Actual and Constructive Loss: A Comparative Analysis


Insuring property is meant to cover such aspects as damages that may lead to losses for the organisation. The case involving Kastor Navigation Company Limited and Another v. AGT M.A.T. and Others is an illustration of this scenario (LexisNexis 2013, para. 2). The claimant in the suit was seeking compensation for the damage that they incurred owing to the sinking of the ship. The major issue in this legal battle was the determination of the actual cause of the accident that led to the loss of the vessel. Initially, the owners of the vessel had lodged a claim for constructive total loss. They later changed it to actual total loss. The claimant was expected to prove that the loss was actual and not constructive. It was ruled that the actual loss claim could not be verified. The ship did not sink because of the fire and the resulting explosions.

Actual Loss

Actual loss is a term commonly used in maritime law and insurance. According to Rose (2012, p. 54), the concept is used in reference to an asset that has been destroyed. Property is only regarded as an actual loss when it is irretrievable. In certain cases, the term may also be referred to as total loss. In both instances, the meaning remains the same. The British Maritime Act Section 51[1] (as cited in Bennet 2007, p. 63) introduces the notion of a ‘notice of abandonment’. With regards to a total loss, British Maritime Act Section 51[1] (as cited in Bennet 2007, p. 63) provides that no such notice should be given.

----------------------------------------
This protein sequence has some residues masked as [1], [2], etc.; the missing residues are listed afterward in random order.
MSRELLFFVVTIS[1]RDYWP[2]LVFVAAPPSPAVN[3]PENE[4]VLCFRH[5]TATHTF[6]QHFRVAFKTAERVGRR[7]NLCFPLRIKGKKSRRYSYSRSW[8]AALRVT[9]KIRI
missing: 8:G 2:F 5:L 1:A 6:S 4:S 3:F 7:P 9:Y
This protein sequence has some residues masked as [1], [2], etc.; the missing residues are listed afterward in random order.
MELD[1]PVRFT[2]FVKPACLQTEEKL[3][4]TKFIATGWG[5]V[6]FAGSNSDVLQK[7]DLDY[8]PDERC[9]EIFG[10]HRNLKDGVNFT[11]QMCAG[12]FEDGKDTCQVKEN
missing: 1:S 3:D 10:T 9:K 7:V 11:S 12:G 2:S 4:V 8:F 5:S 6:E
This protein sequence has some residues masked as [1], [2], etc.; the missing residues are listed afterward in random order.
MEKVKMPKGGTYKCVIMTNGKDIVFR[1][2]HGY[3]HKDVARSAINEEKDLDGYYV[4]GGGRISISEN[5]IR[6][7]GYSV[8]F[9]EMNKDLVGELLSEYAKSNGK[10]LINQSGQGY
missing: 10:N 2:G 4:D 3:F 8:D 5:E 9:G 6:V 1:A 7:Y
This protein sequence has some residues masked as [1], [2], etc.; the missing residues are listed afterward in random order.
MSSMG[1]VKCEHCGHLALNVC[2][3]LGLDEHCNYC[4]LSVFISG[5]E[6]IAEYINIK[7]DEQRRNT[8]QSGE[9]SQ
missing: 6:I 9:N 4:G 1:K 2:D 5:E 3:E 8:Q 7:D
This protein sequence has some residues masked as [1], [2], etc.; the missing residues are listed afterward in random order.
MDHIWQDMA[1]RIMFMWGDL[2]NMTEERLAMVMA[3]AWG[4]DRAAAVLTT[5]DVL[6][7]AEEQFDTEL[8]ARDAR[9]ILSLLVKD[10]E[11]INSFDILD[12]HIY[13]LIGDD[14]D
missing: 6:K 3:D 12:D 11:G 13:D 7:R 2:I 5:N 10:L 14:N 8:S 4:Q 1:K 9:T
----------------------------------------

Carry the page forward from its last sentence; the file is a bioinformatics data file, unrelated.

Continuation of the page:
Whenever an insured property suffers damage to the extent that the loss may be regarded as actual, one is not required to give the insurer a notice of abandonment. Details touching on the issue of such a notice will be highlighted in subsequent sections of the paper. However, it is important to point out at this juncture that the notification is an official statement that an insured party makes to the insurance firm. It involves relinquishing ownership of a property that has been damaged (Rose 2012, p. 60). Kastor v. AGT is an example of an actual loss since the vessel caught fire and sunk. The destruction meant that the ship was irretrievable. In essence, the claimants (Kastor) were not required to file a notice of abandonment. The realisation makes the lawsuit in reference an attempt by the insurer to delay payments.

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Constructive Loss